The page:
This article is part of Texas Monthly’s special fiftieth-anniversary issue. Read about the other icons that have defined Texas since 1973.

Academic historians weren’t much impressed with T. R. Fehrenbach’s Lone Star: A History of Texas and the Texans when it appeared in 1968. One reviewer criticized Fehrenbach’s decision (in his own words) to eschew “irritating footnotes” that would interrupt the book’s narrative flow. Another
scholar dismissed the author—who, after graduating from Princeton and serving in the Korean War, had worked in the insurance business in San Antonio—as a “dilettante” and offered a withering assessment, saying, “All in all, this book is a failure.” 

Lay readers, however, returned a very different verdict, embracing Lone Star to such an extent that it may be the most widely read history of the state. A decade ago, a journalist in the New York Times noted its canonical status, placing it in the company of John Graves’s Goodbye to a River and Larry McMurtry’s Lonesome Dove.

Although Fehrenbach insisted that Lone Star “was not written to destroy myths but so far as possible to cut through them to the reality underneath,” the book established a creation story all its own, rooted in the idea of “blood and soil” (the title of an entire section of the book as well as a chapter within it), a slogan popularized in Nazi Germany to explain the relationship between race and nation. According to Fehrenbach, the brutal contest among different racial and ethnic groups for control of Texas was more violent and protracted than anywhere else in what became the United States, cultivating among its white victors the “sense of being a chosen people,” which imbued them, in their minds, with “immediate moral superiority, in action, over their enemies.” This perspective may explain Fehrenbach’s intense focus on the crucible of the nineteenth century—the twentieth century is confined to around 10 percent of the latest edition’s 725 pages—as well as the book’s enduring appeal, given his crowd-pleasing attention to heroic episodes in Anglo-Texan history, from the Texas Revolution to the rise of the cattle kingdom.

Even those readers not enamored with Lone Star’s Texceptionalism might grudgingly acknowledge its merits. For one thing, Fehrenbach strives consistently to situate events occurring in Texas within the wider sweep of U.S. history. He takes into account, for instance, the European imperial rivalry in North America and the bitter divide over slavery that culminated in what he refers to—using the term popular among Confederates and their sympathizers—as “the War Between the States.” 

For another, he often writes beautifully, especially about the natural world: “Over the whole land the sun burned, not the distant friendly orb that filtered light through European forests, but a violent, brassy engine that browned the earth and made the hillsides shimmer with heat.” Such vivid prose is typical of his oeuvre, which included eighteen nonfiction books as well as hundreds of columns published in the San Antonio Express-News over nearly three decades, the last of which appeared just months before his death in 2013 at the age of 88. (He also wrote a handful of pieces for this magazine.)

But to encounter Lone Star today feels like stumbling—and then lingering—on an explicit website, considering the almost pornographic nature of its racism. “Amerinds,” as Fehrenbach calls the Indigenous peoples of Texas, are described as “barbarians,” “red vermin,” and an epithet unprintable here, a formidable obstacle swept aside by an onrushing tide of white settlement. In the long battle for dominance in South Texas, Fehrenbach explains, “the Mexican, to keep the records straight, slipped from deviousness to outright treachery,” citing the dubious statistic that “Mexicans killed more Texans by the result of parleys than on all the battlefields.”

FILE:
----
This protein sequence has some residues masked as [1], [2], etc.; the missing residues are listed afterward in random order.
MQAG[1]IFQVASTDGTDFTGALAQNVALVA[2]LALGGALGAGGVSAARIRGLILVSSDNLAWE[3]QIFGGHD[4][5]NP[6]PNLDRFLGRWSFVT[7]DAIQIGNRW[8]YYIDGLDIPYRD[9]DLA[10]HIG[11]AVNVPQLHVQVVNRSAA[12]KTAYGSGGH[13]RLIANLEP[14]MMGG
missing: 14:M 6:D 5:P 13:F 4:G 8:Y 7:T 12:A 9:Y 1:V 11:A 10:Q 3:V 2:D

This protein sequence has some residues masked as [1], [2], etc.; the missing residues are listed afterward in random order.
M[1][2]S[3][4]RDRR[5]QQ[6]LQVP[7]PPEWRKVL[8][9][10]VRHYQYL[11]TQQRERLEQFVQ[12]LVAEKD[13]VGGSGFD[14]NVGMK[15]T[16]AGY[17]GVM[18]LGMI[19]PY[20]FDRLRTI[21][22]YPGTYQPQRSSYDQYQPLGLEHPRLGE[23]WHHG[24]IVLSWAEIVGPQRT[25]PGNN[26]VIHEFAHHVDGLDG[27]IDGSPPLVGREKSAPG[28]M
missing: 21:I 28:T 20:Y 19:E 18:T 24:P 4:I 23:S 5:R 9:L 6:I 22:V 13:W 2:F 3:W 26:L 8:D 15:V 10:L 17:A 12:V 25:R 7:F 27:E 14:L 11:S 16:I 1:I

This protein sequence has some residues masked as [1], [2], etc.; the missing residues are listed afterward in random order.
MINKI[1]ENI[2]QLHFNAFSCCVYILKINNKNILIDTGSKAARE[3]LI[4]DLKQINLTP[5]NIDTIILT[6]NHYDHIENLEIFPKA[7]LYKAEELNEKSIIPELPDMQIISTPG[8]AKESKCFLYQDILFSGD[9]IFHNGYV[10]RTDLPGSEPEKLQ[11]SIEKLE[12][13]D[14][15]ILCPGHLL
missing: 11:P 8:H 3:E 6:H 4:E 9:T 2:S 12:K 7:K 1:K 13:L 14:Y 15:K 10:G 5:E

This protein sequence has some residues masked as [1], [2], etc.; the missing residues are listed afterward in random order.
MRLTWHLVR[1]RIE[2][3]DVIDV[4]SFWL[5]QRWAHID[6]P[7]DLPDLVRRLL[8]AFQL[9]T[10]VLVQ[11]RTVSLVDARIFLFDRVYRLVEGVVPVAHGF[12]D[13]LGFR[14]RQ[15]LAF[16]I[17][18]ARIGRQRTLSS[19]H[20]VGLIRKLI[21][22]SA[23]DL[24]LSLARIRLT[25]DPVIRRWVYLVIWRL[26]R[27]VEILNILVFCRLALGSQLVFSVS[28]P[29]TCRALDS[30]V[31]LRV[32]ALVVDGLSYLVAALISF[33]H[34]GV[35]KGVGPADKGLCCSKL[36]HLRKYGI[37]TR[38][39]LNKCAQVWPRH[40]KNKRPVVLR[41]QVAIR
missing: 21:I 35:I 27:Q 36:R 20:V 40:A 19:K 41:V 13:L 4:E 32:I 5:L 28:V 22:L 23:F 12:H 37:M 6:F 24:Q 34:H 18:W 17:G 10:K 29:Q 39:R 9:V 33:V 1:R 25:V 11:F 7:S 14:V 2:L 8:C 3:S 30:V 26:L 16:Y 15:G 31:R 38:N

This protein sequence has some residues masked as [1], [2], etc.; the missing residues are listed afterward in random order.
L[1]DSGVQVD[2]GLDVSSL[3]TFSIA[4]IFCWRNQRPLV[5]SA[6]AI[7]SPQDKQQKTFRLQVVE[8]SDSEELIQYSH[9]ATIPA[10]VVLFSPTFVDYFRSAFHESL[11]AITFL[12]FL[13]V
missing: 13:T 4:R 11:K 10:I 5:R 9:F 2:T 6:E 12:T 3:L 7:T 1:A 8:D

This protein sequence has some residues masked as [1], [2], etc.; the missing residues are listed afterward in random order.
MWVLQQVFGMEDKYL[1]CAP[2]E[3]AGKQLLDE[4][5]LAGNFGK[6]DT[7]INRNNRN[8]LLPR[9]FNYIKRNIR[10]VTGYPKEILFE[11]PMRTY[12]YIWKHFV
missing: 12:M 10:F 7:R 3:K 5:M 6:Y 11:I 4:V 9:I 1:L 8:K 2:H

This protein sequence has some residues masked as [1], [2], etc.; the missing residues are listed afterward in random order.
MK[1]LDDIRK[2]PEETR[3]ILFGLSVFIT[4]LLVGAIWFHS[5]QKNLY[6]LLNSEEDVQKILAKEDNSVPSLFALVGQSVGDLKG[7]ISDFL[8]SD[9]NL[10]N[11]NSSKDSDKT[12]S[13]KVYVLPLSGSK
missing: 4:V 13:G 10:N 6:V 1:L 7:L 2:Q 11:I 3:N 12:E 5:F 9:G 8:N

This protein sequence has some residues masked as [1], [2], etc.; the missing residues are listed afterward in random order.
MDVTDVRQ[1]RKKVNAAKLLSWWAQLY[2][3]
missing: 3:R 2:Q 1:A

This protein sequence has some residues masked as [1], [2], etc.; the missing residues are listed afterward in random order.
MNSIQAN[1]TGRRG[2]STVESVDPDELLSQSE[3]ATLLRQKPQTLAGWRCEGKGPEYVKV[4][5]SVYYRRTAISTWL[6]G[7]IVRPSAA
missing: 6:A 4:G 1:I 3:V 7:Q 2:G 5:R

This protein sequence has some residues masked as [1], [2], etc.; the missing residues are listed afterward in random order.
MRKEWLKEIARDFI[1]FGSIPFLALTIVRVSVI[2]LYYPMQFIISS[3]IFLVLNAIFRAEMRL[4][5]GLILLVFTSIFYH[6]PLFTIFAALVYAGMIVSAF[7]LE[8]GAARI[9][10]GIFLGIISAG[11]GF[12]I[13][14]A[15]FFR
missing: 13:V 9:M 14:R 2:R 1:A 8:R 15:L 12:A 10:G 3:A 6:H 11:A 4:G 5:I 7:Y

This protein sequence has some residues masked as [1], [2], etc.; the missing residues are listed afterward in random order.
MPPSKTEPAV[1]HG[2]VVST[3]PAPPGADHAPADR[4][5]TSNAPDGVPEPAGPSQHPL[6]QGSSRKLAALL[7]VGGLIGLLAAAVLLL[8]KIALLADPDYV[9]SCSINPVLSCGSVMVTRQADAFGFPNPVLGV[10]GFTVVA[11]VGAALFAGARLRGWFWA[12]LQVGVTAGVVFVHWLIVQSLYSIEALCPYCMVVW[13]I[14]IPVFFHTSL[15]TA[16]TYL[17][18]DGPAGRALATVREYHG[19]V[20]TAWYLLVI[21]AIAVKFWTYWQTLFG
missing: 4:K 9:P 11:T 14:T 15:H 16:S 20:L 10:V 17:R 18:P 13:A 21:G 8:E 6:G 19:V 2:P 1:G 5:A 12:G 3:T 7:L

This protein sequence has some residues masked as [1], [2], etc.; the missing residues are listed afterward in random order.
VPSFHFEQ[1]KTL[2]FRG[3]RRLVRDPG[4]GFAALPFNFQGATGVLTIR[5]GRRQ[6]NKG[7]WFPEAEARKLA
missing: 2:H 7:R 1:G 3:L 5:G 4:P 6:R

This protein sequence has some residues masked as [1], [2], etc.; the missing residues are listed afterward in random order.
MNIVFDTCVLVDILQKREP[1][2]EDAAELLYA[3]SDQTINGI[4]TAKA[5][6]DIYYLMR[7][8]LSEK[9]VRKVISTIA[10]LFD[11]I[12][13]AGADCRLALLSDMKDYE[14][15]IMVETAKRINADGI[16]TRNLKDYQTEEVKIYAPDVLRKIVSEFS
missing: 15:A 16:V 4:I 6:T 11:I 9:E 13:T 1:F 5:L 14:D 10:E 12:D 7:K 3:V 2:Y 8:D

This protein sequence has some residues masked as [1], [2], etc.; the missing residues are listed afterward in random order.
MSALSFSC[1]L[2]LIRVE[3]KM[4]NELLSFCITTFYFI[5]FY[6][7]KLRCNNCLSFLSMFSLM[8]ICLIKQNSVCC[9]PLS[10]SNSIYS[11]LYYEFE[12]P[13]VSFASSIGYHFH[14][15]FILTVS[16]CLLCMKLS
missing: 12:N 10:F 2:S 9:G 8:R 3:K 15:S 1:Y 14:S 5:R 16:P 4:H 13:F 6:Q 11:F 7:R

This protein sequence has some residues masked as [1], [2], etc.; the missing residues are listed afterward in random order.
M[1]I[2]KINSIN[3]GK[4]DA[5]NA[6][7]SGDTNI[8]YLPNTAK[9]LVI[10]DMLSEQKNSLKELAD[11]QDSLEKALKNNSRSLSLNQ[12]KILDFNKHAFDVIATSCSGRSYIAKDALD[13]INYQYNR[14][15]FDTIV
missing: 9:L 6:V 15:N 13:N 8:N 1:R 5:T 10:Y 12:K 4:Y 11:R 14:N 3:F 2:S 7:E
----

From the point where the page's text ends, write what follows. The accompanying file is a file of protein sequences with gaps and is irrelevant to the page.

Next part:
In the author’s hands, African Americans have no agency whatsoever. For instance, in describing the turmoil following the Civil War, he writes, “The situations that became utterly intolerable to whites—the Negro police, the Negro senators, the Negro society quartered on their towns—were all brought about not by Negroes but by Southern Scalawags and Northern Caucasians.” Little wonder that he considered this era “the most disastrous period in Texas history.”

Fehrenbach, who served as head of the Texas Historical Commission from 1987 to 1991, surely heard complaints about the unvarnished white supremacy that suffuses Lone Star, which sheds light on the defiant tone he struck in a foreword he prepared for an edition of the book published in 2000. “As a construct,” he wrote then, “history is too often revised to match contemporary views. It has been said that each generation must rewrite history in order to understand it. The opposite is true. Moderns revise history to make it palatable, not to understand it. Those who edit ‘history’ to popular taste each decade will never understand the past . . . and for that reason, they will fail to understand themselves.” 

This, of course, is nonsense, a view held by few professional historians. Anyone worthy of that title revises narratives about the past as new sources of information and new methodologies become available. Alas, echoes of Fehrenbach’s inflammatory defense of Anglo-Texan triumphalism can be heard, loudly, in the hysteria that has recently convulsed public schools over so-called critical race theory—a method for examining systemic racial discrimination that has been grossly mischaracterized by those who prefer that schoolchildren be taught little or nothing about the state’s long struggle with racial issues. In that way, Lone Star, lamentably, is very much a book for our times. 

This article originally appeared in the February 2023 issue of Texas Monthly with the headline “Goodbye to a Mythos.” Subscribe today.

Image credits: Landscape: Education Images/Universal Images Group/Getty; Battle: MPI/Getty